International Day against Child Labour
More than 150 million children worldwide are victims of child labour, with nearly half forced to work in hazardous, unhealthy conditions that could result in death or injury [Omar Havana/Getty Images]
Featured Documentaries

World Day Against Child Labour: Five must-watch documentaries

Child field workers in the US, Haiti’s ‘restaveks’, and miners in Bolivia; our picks for World Day Against Child Labour.

2019 marks 100 years since the founding of the International Labour Organisation (ILO). Since then, multiple initiatives have been launched to raise awareness of the ongoing plague of child labour, including embedding the plight of children into the ILO’s constitution.

It is estimated that, worldwide, over 150 million children are engaged in some form of child labour. On the ILO’s World Day Against Child Labour, Al Jazeera joins governments, organisations and civilians all over the world in bringing attention to the plight of those struggling in the clutches of forced labour.

Children at Work in the US


The US child labour law is generally considered one of the strongest in the world in preventing minors from working in dangerous industries. But the agricultural sector is a lone exception.

On farms, children as young as 12 can legally work with parental approval. And many younger children can be found in the fields, working illegally.

Nobody knows the true number of children at work in the fields, but farmers reported hiring over 200,000 children under 18 in one year alone.

Fault Lines travels to the onion fields of Texas and the tobacco fields of Kentucky, to investigate how child labour affects migrant families, and who benefits from their work.

Myanmar’s Cycle of Debt


With its gleaming new shopping malls and high-rise apartment blocks, Yangon has become the symbol of Myanmar’s rapid economic growth. Yet in its poorest neighbourhoods, 85 percent of households are borrowing money from loan sharks, just to cover their basic living expenses.

As families struggle to make their repayments, many send their children out to work.

Aung Thet Paing’s mother decided to take him and his brother out of school and put them to work as rubbish collectors after her debts began spiralling out of control. They now spend their days searching for plastic bottles and tin cans that they can trade in for cash.

Myanmar has one of the worst rates of underage employment in the world. The government estimates that there are 1.3 million child labourers, many of whom are working to help pay off their parents’ debts. 

101 East travels to the slums of Yangon to meet the families drowning in debt and those making money from their misery.

Child Slaves: Haiti’s Restaveks


There are at least 8.4 million child slaves in the world today. Nearly two million of these are forced to work as prostitutes, while almost half a million are child soldiers. But the largest proportion of child slaves – more than five million – are held as forced labour.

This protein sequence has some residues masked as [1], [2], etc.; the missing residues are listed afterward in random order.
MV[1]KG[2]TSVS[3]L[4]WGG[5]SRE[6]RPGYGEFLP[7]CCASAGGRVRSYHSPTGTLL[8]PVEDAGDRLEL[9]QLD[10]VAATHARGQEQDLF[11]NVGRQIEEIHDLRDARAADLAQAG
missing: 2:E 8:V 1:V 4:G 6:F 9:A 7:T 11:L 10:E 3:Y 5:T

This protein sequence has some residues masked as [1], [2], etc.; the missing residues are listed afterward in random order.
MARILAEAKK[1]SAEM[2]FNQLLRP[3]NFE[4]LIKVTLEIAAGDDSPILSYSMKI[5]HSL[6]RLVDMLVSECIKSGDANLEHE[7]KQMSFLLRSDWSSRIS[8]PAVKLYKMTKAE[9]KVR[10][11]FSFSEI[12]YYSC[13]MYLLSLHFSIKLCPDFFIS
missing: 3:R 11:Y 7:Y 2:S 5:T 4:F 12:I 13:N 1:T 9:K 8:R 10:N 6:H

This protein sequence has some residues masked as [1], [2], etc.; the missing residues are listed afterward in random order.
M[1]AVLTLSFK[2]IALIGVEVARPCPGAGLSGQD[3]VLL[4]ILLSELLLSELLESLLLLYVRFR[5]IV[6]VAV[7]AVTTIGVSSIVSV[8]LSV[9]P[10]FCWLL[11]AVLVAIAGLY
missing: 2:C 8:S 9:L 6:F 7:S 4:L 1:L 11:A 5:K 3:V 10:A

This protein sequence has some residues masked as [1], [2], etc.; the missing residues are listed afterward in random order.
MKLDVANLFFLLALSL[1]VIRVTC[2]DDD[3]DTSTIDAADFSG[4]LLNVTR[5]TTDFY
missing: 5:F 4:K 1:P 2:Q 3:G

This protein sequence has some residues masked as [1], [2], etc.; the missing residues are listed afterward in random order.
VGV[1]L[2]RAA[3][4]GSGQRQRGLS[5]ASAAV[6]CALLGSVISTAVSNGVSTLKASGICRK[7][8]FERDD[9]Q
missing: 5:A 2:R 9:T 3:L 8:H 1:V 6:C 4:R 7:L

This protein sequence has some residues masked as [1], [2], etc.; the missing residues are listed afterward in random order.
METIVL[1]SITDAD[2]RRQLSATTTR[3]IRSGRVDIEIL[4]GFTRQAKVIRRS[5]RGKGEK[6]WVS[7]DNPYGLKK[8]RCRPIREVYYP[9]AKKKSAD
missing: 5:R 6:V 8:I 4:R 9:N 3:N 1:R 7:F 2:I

In some countries, these child slaves are simply juvenile victims of a thriving adult slave culture, but in other countries, children are bought and sold specifically as child labourers.

This 2011 documentary investigates the plight of child slaves in Haiti – known as ‘restaveks’ from the French words ‘rester avec’, meaning ‘to stay with’. This is the practice of poor families giving their children as domestic help to wealthier acquaintances or relatives.

Too Young to Work


Bangladesh is one of the poorest countries in the world. To support their families, millions of children go out to work, many of them in hazardous conditions.

Poor families have relied on child labour for generations and social commentators claim that there are cultural reasons for widespread child labour in Bangladesh – including the belief it will train young people for work as adults and stop them becoming involved in crime.

101 East looks at Bangladesh’s struggle to tackle the issue of child labour.

Bolivia’s Child Miners


Jorge would like to be a lawyer but has no choice other than to work all day until his back hurts. Alex works in the mine because he has nothing to eat. He does not tell his mother about his work because it makes her cry.

These 13-year-old boys sneak into mines that adults find too dangerous or too unproductive to be worth the back-breaking labour it entails. Digging for the small amounts of tin left in the exhausted mountains of the Andes, the boys have to work in silence in case the rocks fall on them. If there is an accident the managers at the mine don’t want to take responsibility for it.

We found children too young to work mining for tin in Bolivia and trade union managers turning a blind eye to help the children’s families make ends meet.

But the dangerous conditions, which often result in illness and accidents, condemn these kids to short lives of back-breaking labour.